Does “Accidental Death” Cover Me on the Job?

Accidental Death & Dismemberment (AD&D) insurance can be purchased as its own, separate policy, but more often it is purchased as an endorsement or rider on a life or health insurance policy in order to provide extra protection. What it does is exactly what it sounds like - bringing in a fairly large amount of money to you if you are accidentally killed or lose a limb such as an eye, hand, arm, leg or your hearing as a result of an accident. There are significant limiations on when AD&D insurance will pay out, however, making the cost of owning it questionable under most instances due to its limitations despite the inexpensive nature of this insurance.

Accidental Death Coverage

If you suffer from a fatal accident or an accident that results in your death within three months time, as long as none of the restrictions or exclusions have been triggered, Accidental death insurance will kick in and provide a payment to your beneficiaries for the coverage amount. What makes this insurance questionable in its worthiness is that there are other insurance coverages that provide a death benefit such as this with fewer restrictions, less hassle and generally for about the same price or just a little more, such as a simple term life insurance policy. For the price you would pay for a standard AD&D rider on your insurance policy you can add a little more to it and have a decent life insurance policy that is worth more and you won’t have to worry about whether or not you will be covered after certain types of accidents.

The dismemberment part of AD&D coverage pays you half of the full benefit amount if, as a result of an accident you lose a member (hearing, sight or the loss of speech count). If you lose more than one member from the same accident you will receive the full benefit amount. If you suffer partial loss or paralysis, you will receive an amount that can vary based on the significance of your injury or loss. Part of the limitations on this type of insurance stipulate that if you are involved in an accident that results in your death or dismemberment, it must happen within three months of the accident or you may not receive payment.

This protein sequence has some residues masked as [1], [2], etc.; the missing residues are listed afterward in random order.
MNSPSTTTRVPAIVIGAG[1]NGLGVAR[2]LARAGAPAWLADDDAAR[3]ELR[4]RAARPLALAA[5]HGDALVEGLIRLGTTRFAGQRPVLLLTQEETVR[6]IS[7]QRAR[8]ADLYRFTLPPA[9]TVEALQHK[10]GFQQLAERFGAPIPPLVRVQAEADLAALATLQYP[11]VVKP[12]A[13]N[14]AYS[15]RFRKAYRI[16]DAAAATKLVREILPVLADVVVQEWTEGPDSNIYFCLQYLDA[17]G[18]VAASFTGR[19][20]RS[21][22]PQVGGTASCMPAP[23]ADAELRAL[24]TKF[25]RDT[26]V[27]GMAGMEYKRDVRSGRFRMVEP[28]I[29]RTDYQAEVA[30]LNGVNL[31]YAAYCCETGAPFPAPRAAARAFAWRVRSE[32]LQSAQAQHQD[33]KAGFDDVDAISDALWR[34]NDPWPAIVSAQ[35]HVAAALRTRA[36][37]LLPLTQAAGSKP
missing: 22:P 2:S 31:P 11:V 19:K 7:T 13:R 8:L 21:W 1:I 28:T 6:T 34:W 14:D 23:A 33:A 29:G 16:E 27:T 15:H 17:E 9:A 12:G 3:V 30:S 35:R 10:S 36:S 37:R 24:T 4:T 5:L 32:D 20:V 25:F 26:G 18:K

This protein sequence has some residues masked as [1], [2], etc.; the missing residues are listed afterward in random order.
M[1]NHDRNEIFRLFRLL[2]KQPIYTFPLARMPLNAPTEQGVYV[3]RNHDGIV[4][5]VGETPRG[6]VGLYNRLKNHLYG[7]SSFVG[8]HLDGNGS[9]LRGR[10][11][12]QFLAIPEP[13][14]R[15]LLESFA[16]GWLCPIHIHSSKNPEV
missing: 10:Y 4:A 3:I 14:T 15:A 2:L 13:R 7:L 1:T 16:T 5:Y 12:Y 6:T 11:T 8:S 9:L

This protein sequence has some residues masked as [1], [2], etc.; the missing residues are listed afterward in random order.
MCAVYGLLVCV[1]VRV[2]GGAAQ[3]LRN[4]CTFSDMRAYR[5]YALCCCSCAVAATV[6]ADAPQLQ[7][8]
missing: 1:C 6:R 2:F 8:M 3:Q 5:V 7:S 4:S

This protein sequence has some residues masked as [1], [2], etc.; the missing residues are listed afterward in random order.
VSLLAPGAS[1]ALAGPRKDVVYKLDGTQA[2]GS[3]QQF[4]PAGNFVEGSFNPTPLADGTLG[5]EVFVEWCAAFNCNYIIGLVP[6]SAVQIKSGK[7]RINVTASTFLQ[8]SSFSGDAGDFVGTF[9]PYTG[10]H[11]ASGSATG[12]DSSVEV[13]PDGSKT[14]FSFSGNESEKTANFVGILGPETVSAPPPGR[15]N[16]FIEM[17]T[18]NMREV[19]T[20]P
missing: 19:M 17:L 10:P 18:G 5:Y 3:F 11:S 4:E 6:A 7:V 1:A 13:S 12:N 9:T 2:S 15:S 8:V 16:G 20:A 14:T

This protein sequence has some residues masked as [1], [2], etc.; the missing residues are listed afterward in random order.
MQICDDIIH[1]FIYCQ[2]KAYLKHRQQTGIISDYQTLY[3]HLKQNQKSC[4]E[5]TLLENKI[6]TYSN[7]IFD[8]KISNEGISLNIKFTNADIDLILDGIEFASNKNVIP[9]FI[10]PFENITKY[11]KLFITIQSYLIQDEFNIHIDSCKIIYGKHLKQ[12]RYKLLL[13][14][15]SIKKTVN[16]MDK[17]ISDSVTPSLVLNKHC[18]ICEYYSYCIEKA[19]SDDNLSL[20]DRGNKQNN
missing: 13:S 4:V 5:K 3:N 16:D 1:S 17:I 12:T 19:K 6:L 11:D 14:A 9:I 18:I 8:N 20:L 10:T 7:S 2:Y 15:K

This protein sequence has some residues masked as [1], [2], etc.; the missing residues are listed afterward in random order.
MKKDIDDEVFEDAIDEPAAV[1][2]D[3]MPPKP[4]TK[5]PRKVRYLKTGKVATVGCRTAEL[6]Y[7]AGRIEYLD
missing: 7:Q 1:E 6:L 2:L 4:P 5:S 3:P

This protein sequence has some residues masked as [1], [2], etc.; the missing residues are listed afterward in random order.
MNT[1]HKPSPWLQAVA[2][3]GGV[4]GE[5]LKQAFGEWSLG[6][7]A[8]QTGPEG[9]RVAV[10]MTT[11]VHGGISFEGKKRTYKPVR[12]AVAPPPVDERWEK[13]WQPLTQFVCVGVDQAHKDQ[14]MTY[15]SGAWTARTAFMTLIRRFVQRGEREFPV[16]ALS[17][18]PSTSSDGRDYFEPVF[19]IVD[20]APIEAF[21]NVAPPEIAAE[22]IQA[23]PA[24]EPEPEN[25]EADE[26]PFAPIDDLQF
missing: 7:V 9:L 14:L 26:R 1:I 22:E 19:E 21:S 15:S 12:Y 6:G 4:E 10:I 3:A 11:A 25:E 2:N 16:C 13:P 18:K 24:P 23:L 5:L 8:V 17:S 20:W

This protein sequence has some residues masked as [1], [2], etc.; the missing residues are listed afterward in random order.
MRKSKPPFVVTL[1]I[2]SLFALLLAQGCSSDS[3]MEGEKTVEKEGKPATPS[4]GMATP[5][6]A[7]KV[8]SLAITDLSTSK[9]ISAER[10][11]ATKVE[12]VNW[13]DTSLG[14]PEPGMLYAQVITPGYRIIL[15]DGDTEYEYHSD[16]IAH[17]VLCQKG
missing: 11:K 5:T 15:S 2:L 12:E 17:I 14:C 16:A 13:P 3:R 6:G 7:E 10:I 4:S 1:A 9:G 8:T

Normally excluded from most AD&D policies is death from “risky” activities such as bungee jumping, skydiving, driving a race car and of course participating in military action. Also excluded are death by disease, during surgical procedures, infections, drug overdoses and a few other minor details which makes it critical that you read the fine print for the terms and conditions when signing up for this type of insurance plan.

Unless you work in a traditionally risky environment, AD&D coverage will typically cover you even while you are on the job if you suffer a serious enough accident that results in your death. If you are a stunt person, however, or working on an oil rig, you will want to speak with an insurance agent about possible workplace exclusions before you sign up for this type of insurance policy. Under normal circumstances you will be covered by Workers’ Compensation insurance provided by your employer (at no charge to you), which will provide some levels of protection and assistance to you if you are ever seriously injured while on the job.

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Understand Accidental Death Insurance

There are many factors you need to take into account when you discuss insurance policies. There might even be some policies you are not too familiar with. How about accidental death insurance? Do you know what this type of insurance will do for you and your family in the result of an accidental death? Before [...]

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